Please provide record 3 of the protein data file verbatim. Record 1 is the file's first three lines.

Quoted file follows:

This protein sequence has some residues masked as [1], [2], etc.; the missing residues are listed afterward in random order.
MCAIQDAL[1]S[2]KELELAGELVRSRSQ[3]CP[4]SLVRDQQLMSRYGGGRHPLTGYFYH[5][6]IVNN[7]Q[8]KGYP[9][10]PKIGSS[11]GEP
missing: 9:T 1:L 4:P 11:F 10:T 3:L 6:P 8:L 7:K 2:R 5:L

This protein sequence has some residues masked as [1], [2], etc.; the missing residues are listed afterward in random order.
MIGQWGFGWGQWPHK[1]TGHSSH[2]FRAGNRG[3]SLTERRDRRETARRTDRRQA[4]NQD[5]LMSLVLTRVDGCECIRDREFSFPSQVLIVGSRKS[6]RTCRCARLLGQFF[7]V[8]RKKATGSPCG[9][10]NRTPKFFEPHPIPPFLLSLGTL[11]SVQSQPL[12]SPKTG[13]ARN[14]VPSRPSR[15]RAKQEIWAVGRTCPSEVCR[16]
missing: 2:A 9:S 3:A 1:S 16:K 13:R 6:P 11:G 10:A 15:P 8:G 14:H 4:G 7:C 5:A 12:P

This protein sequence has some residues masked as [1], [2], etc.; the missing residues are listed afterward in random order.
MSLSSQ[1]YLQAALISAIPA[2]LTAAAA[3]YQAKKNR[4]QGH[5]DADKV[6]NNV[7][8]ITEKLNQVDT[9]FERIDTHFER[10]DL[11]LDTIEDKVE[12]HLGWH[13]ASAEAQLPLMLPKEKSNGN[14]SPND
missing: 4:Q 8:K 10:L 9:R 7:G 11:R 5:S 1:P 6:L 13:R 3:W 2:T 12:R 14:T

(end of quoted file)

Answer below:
This protein sequence has some residues masked as [1], [2], etc.; the missing residues are listed afterward in random order.
MSLSSQ[1]YLQAALISAIPA[2]LTAAAA[3]YQAKKNR[4]QGH[5]DADKV[6]NNV[7][8]ITEKLNQVDT[9]FERIDTHFER[10]DL[11]LDTIEDKVE[12]HLGWH[13]ASAEAQLPLMLPKEKSNGN[14]SPND
missing: 4:Q 8:K 10:L 9:R 7:G 11:R 5:S 1:P 6:L 13:R 3:W 2:T 12:R 14:T